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Creating Libyan superwomen

Published on Friday, 8 March 2019

Hajer Sharief’s, 27, organisation Together We Build It encourages women to stand up against violence in Libya. Sharief talked to CMI on the occasion of our International Women’s Day campaign to promote the role of young women in peacemaking.

Hajer Sharief emphasises that the work women do for peace in local communities has not been taken into account by the UN-led official peace process in Libya.

When it comes to taking part in peacemaking, young women often face the ‘double burden’ of being both young and women. Overcoming this is key to increasing the chances of sustainable peace, says Libyan Hajer Sharief.

“Young women often know the different grievances that need to be dealt with at grass roots level. A prime minister participating in the official peace talks might know very little of the situation on the ground. So, involving young women is about doing a favour and justice to the peace process itself.”

Sharief, 27, is the co-founder of the organisation Together We Build It, which aims to strengthen the role of women and youth in building peace in Libya. Sharief talked to CMI on the occasion of our International Women’s Day campaign to promote the role of young women in peacemaking.

In Finland, Sharief participated in the First International Symposium on Youth Participation in Peace Processes, organised by the Ministry for Foreign Affairs and the UN together with civil society representatives.

Addressing sensitive issues in Libyan society

Libya is in the throes of an escalating political crisis and a fragile security situation created by different armed factions. Also archaic religiosity is on the rise. All this diminishes the opportunities for women to be involved in society and build peace. The situation can be particularly difficult for young women.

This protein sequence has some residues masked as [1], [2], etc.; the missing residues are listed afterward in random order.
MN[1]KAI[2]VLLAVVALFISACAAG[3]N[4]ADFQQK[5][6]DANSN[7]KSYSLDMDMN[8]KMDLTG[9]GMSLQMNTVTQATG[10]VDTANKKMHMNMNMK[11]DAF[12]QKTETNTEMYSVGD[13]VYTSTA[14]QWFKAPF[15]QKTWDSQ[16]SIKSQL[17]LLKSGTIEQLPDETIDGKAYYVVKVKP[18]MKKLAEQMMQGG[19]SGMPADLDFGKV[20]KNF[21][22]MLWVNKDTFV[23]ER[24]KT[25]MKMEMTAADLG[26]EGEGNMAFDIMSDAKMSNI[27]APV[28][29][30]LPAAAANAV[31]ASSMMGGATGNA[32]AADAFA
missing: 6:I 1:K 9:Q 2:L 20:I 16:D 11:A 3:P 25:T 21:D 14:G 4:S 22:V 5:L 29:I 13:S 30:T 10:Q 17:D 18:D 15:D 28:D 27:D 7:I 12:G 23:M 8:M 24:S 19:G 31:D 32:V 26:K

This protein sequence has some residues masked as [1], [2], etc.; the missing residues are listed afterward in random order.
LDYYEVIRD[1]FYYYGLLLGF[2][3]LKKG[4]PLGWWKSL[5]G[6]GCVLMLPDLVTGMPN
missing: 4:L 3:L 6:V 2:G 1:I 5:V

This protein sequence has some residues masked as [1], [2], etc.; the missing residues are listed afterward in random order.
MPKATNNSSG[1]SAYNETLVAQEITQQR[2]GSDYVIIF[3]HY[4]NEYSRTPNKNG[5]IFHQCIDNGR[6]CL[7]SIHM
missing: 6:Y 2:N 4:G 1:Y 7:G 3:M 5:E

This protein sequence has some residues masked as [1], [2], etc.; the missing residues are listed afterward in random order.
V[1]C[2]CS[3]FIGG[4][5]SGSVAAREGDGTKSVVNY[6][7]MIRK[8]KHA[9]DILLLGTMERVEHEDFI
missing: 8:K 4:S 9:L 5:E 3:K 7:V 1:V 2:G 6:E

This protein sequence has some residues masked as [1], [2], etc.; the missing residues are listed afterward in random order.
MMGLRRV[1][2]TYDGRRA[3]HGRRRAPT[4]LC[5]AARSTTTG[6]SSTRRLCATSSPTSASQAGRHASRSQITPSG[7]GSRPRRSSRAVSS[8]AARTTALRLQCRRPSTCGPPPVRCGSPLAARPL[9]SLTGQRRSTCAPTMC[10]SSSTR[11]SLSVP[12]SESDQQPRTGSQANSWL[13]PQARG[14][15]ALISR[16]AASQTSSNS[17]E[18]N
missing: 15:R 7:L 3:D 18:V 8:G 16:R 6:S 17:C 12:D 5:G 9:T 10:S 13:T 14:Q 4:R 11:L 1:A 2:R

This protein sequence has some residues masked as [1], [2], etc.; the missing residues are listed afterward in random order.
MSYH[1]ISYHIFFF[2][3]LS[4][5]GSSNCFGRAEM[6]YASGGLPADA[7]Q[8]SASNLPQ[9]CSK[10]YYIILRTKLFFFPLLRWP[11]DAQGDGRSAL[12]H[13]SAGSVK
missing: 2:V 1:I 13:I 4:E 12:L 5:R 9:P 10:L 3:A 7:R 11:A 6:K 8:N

Together We Build It works with local organizations to engage women of different ages.

“Women are building peace on the ground in many ways in Libya. We are, for instance, increasing their capacity to be involved and raising awareness on the importance of non-violent activism and conflict resolution”, says Sharief.

One of the organisation’s projects is “Super Nsaween”, Arabic for Superwomen. The project is a communications campaign that uses comic book-type stories to encourage women to stand against violence, whether it’s political or sexual in nature, for instance.

The stories present three Libyan super women who address the issues and speak up about them: Naeama a woman in her 50s, Manal in her 20s, and Maram who is 15 years old.

Sharief explains that in its first phases the campaign reached half a million people in Libya. The campaign was launched on social media and extensively reported in national media.

“What the campaign really managed to do was to raise awareness on really sensitive matters in Libyan society and address them in a very useful way.”

“Even if a conflict is political in nature, it still affects civilians”

Sharief emphasises that the work women do for peace in local communities has not been taken into account by the UN-led official peace process nor by the different initiatives by foreign governments.

“It’s very unfortunate that there is this huge gap between the peacebuilding that takes place on the ground and between the peace processes that are taking place at national level. How can decision-makers expect these processes to be relevant to people on the ground?”

Thinking about the important role young women could have at the official peace tables takes Sharief back to the early days of her own organisation. She co-founded Together We Build It in 2011 at the age 19 when Libya was in the midst of a violent revolution.

At the time she was a medical student and working as a volunteer at Tripoli’s central hospital. The suffering of innocent civilians shocked her, and made her realise how important it is to enable broad participation within society to prevent and resolve conflicts.

“Even if a conflict is political in nature, it still affects civilians. And if a solution is going to be reached to solve that political conflict, everybody needs to be on-board.”

Read more on CMI’s work to support women’s political participation in Libya here.

Antti Ämmälä/CMI

Photo: Antero Karvonen/CMI